Not satisfied with "take-back" policies that apply only to package recycling, environmental officials in Germany, Sweden, the Netherlands and the European Union (EU) are busy developing proposals to ex-tend the program to automobiles and electronics. If these stewardship measures find their way into law, American companies' ability to sell products in the European market is likely to be further hampered.
U.S. manufacturers already have adapted to a dizzying array of European packaging laws. These requirements have forced companies to change product and packaging design and to pay collection and recycling fees. Product makers, in turn, have insisted that raw material suppliers and component fabricators meet new specifications and standards as well.
Whether the "producer responsibility" notion takes hold in the United States will probably depend on the outcome of the November elections. For now, the new Euro-pean approaches are enough to incite trade disputes even more belligerent than the ecolabeling brouhaha. Domestic manufacturers have charged that European labeling protocols often favor European-made products. Still, in spite of the likely economic fallout, European officials seem bent on finding new ways to apply the stewardship concept without seriously considering whether a problem exists.
Five years ago, Germany created a packaging collection monopoly - Duales System Deutschland - that collected fees from packaging manufacturers who failed to recover their products after consumer use. Other countries, France and Austria, for ex-ample, were quick to adopt comparable rules. Unfortunately, it was easier to transplant the concept than to exactly match the requirements country by country. As a result, a pastiche of these systems soon developed, threatening unity a-mong the EU nations. Finally, last year, the EU adopted its own legislation that reconciled many conflicts and smoothed over various rough spots.
Seemingly convinced that its member countries can cooperatively manage product-recovery rules, the EU is forging ahead with a proposal requiring makers of cars, light trucks and motorcycles to take back and recycle their vehicles. In addition, the draft EU di-rective would force these manufacturers to reclaim vehicles that were sold years before the proposed law's effective date.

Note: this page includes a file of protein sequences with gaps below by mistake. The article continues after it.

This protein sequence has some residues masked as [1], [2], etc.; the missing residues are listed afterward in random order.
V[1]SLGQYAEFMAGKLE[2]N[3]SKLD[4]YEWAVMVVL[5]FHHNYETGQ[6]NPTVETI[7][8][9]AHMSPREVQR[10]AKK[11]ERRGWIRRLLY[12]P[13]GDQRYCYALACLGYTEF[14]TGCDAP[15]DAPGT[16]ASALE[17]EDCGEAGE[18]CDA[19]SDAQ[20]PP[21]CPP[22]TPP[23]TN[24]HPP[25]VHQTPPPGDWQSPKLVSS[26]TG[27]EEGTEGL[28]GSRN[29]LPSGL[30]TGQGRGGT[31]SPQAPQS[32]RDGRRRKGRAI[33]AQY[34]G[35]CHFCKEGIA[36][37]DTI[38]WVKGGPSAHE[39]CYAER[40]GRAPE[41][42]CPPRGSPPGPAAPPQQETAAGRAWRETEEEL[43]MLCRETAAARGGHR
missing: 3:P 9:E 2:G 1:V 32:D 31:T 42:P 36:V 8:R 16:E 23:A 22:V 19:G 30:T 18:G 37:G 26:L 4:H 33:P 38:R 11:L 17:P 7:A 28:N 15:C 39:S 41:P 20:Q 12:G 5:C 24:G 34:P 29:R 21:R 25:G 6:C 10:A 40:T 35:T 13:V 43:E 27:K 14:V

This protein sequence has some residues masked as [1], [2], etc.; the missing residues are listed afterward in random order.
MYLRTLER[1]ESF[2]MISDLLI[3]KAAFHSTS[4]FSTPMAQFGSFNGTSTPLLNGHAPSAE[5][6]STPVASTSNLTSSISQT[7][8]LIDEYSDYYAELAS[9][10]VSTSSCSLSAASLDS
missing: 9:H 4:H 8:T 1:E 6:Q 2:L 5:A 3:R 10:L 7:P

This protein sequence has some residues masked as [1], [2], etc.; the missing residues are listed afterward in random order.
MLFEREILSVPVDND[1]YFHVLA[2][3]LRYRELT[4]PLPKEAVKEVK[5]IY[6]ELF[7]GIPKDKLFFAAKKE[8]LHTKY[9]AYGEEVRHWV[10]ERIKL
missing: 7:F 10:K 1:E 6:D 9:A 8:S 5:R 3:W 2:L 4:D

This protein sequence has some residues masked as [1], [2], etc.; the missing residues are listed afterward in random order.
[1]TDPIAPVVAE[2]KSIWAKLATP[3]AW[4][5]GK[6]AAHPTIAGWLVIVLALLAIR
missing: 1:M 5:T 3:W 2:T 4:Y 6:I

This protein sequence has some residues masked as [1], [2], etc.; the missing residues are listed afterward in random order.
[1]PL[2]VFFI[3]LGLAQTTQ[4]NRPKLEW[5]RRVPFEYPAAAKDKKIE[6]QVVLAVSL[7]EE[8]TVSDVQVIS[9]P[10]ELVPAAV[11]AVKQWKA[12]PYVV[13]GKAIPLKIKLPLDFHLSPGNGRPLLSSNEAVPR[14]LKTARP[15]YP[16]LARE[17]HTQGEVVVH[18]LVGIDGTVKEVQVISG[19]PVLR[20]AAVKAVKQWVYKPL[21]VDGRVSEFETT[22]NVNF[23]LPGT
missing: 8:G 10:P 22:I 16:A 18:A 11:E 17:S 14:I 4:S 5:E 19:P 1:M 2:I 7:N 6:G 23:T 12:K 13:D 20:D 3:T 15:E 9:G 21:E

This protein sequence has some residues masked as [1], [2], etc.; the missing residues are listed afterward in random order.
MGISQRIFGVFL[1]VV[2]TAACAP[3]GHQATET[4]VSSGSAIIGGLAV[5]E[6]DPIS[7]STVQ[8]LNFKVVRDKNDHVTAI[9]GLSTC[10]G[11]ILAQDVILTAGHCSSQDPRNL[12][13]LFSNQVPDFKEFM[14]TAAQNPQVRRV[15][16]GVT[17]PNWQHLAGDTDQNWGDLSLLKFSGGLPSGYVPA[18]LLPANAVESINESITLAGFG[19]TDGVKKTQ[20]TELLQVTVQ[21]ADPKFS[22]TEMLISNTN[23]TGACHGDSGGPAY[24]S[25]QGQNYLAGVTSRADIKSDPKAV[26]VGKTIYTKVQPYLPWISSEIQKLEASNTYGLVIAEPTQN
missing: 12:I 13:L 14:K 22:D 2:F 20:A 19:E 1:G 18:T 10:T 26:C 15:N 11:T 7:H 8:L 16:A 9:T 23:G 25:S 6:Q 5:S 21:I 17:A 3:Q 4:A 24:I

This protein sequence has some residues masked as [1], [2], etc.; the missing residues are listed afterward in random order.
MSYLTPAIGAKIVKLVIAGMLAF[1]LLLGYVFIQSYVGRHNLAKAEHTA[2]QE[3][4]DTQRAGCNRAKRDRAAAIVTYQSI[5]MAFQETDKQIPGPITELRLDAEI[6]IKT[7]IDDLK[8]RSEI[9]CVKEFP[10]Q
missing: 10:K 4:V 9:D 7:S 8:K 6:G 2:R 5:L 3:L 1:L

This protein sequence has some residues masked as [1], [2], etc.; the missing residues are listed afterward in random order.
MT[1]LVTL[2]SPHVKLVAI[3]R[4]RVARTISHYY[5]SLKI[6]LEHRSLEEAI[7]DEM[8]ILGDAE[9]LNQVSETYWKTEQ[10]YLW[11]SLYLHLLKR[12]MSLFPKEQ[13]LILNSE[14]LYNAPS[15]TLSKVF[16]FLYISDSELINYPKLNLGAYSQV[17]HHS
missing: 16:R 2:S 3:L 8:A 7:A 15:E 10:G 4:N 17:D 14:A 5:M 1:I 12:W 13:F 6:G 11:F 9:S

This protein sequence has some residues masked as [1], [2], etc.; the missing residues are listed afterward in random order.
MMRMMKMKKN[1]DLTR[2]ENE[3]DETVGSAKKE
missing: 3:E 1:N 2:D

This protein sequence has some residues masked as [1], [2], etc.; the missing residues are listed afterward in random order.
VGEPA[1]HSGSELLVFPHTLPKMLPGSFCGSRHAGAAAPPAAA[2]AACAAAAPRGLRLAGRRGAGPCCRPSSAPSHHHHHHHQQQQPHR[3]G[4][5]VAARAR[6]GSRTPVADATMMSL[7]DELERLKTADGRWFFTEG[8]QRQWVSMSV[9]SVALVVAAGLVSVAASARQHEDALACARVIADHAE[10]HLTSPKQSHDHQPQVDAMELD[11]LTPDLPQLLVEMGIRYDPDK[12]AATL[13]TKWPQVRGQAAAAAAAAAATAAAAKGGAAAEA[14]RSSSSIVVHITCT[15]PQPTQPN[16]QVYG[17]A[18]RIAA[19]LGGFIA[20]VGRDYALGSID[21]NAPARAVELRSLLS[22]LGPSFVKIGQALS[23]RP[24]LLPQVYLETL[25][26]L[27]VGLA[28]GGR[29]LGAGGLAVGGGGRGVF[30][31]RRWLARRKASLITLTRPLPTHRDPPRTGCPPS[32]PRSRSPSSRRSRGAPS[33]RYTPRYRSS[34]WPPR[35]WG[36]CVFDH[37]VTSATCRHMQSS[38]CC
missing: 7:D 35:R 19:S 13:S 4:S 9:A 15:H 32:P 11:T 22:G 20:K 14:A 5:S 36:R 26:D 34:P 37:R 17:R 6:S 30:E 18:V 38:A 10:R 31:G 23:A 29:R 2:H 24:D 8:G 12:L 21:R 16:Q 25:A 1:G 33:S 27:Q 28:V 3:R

Even though 75 percent of the typical European car already is recycled, manufacturers will have to meet an 85 percent standard by 2002 and a 95 percent standard by 2015, according to the proposal.
The potential stewardship rules for the electronics sector will apply to nearly every object powered by electricity, from appliances to x-ray machines. For instance, Germany has proposed that, beginning in October, manufacturers should collect and recycle out-of-use electronics free of charge to the consumer. Meanwhile, last December, Netherlands officials told industry groups to prepare "voluntary" plans that could get underway by year's end. For their part, Swedish environmental officials want manufacturers to be responsible for recovering and reusing "all end-of-life electronics, regardless of the [production date]."
If EU member states continue to rush headlong into their separate notions of "responsible production," the EU governing body will be obliged to end the inevitable squabbling and confusion by enacting its own "harmonizing" legislation.
Even in Europe, there's still no "free lunch" in recycling. If individual countries or the EU itself force companies to reclaim and recycle their products, then the cost can be internalized only if collection and recycling are included in the products' prices. The scheme could work for new products, but not for products already in use. For the latter items, manufacturers will assume retroactive liability.
Although ready to pile still more costs on manufacturers, European regulators simply don't know whether scrap electronics are a problem and whether stewardship rules are the best solution. For example, a recent Dutch and Ital-ian report concedes that data on electronics is "very incomplete" and that electronic scrap represents only "a small portion of the total quantity of waste generated yearly." In fact, electronics constitute only about 2 percent of total EU waste for 1992, while vehicles account for about 0.2 percent, according to the report.
Nevertheless, the report warns about "a fast-growing mountain of [electronics] scrap that may endanger health and the environment." Ultimately, it urges take-back rules to exploit the recycling technologies that exist for many products and to force the creation of plants and infrastructure.
Finally, the proposed stewardship rules pose an especially daunting obstacle for U.S. firms, particularly companies with little experience coping with foreign market rules and no systems to collect and recycle old products.